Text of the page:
In terms of software provision, effective LMSs are vital to enhancing the use of ICT. They provide a wide variety of ways content can be delivered which can result in a greater depth of learning (Vuorikari’s, 2004). The effective use of a LMS in the classroom can provide international resources that are able to enrich education and heighten its relevance in a global society and economy (Kearns, 2002). Outside of the classroom, a well-resourced LMS can provide opportunities for students to learn outside the constraints of the classroom and in the comfort of their home or anywhere they have access to the Internet.
The provision of greater access of hardware and software at Eastern Grammar has had an effect on improving the use of ICT, however the change of operating systems from Windows to Linux appears to had a negative impact in many cases. The implication of this discovery for other schools and education institutions involves carefully considering the advantages and disadvantages of making such a change. Open source software, by its very nature, is improving and developing all the time but appears to yet be at a stage where it can compete with the more widely used Windows and Apple products. However schools do not need to change their whole operating system just to run open source applications. A great range of open source products are available that run within a Windows and or Apple Macintoh environment.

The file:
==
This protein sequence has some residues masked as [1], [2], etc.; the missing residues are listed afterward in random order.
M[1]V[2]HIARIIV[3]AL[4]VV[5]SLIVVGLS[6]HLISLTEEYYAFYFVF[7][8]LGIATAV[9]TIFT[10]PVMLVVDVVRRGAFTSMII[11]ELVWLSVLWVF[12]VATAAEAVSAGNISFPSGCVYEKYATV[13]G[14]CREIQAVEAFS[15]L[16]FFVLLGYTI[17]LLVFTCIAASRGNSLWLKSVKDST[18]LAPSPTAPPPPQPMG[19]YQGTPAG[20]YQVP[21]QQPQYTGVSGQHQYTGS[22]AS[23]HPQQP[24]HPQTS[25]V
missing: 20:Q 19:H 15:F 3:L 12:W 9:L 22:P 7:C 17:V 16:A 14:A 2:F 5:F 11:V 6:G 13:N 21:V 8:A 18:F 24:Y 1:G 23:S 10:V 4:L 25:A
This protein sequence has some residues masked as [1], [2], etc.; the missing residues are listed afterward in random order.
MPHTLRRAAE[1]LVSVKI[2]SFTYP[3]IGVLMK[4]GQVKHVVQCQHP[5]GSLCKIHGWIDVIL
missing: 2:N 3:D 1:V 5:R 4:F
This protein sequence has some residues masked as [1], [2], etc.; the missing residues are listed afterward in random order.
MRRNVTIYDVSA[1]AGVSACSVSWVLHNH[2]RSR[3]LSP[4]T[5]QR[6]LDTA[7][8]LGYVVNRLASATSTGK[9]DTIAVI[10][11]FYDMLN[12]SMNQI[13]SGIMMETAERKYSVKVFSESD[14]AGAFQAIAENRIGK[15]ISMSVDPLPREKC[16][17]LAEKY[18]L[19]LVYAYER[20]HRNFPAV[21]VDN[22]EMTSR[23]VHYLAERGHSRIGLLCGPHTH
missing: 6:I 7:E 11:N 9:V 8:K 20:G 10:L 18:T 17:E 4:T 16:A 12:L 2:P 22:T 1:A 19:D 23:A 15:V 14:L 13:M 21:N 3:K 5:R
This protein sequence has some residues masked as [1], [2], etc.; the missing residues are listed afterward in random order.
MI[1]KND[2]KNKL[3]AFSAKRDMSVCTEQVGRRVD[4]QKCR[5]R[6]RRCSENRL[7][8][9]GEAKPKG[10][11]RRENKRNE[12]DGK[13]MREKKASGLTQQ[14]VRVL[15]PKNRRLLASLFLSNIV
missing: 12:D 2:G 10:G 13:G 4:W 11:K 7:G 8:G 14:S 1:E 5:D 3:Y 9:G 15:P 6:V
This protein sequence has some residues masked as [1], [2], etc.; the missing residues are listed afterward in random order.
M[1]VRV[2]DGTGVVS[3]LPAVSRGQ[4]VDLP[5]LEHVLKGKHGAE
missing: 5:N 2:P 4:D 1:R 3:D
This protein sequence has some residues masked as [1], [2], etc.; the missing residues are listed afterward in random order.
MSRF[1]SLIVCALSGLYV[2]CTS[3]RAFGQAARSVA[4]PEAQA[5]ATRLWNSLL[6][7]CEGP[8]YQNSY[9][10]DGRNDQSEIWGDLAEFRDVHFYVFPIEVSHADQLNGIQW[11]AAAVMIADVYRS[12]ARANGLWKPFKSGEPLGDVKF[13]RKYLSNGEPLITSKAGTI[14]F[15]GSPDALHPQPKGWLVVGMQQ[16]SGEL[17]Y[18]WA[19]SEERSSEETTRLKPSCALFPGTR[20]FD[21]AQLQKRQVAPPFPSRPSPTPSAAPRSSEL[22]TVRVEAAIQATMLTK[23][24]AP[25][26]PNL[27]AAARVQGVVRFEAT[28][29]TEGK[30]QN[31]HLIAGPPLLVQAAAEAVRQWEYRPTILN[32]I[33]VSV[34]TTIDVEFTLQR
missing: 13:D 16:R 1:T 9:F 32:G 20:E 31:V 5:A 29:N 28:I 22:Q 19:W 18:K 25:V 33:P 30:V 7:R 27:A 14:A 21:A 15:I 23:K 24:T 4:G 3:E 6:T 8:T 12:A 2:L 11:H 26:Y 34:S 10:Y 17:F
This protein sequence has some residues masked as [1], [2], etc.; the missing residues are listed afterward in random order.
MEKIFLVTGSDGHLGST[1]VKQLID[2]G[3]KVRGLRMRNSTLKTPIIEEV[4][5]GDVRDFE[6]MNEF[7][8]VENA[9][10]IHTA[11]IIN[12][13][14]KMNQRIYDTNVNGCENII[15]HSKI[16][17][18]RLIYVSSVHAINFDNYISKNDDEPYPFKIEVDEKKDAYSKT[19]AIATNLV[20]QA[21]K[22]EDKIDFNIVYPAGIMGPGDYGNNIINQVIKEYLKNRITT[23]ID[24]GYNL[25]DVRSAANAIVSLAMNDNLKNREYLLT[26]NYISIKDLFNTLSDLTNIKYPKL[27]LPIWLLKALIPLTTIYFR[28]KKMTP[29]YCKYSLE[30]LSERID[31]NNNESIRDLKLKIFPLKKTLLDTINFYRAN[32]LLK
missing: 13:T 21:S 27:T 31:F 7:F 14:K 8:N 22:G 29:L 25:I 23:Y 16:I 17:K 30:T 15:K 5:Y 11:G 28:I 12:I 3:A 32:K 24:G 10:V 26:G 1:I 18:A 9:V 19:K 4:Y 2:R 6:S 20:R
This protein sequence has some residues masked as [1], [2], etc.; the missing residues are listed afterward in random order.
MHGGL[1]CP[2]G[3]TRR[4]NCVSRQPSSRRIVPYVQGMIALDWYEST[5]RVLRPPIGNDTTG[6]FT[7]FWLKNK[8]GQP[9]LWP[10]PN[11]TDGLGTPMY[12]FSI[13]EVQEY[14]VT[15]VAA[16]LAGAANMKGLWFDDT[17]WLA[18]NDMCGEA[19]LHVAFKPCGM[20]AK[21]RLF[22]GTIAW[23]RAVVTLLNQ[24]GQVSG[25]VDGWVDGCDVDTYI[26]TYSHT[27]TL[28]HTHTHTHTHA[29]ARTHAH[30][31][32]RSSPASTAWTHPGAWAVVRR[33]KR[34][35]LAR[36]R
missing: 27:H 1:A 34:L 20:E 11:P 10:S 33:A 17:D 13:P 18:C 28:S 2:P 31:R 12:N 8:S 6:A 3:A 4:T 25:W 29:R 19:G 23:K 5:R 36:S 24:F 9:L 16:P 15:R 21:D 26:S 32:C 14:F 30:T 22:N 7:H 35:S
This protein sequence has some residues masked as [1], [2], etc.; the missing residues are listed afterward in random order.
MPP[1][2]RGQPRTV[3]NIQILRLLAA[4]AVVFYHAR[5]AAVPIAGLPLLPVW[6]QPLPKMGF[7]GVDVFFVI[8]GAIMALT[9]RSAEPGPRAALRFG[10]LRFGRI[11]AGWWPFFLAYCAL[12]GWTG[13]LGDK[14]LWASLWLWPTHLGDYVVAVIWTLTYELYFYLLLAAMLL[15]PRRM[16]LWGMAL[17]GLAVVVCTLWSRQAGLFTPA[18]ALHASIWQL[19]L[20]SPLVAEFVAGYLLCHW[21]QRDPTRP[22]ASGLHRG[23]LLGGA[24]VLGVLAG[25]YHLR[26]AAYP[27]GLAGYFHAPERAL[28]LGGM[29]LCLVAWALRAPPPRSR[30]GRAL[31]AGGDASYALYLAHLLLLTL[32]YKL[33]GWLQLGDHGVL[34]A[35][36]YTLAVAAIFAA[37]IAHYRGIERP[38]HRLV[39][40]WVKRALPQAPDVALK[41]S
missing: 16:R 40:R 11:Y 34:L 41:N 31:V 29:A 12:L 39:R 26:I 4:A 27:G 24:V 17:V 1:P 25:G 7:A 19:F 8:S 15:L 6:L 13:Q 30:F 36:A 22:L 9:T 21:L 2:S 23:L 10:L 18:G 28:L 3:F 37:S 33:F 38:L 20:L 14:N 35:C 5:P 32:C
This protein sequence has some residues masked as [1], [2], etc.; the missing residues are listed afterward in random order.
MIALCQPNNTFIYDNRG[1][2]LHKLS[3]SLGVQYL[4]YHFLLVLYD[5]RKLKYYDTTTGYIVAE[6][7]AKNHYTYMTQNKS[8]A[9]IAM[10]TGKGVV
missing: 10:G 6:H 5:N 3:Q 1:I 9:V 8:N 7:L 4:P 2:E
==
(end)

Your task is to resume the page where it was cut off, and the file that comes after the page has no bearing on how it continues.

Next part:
The following recommendations are suggested as a consequence to this study:
Access to ICT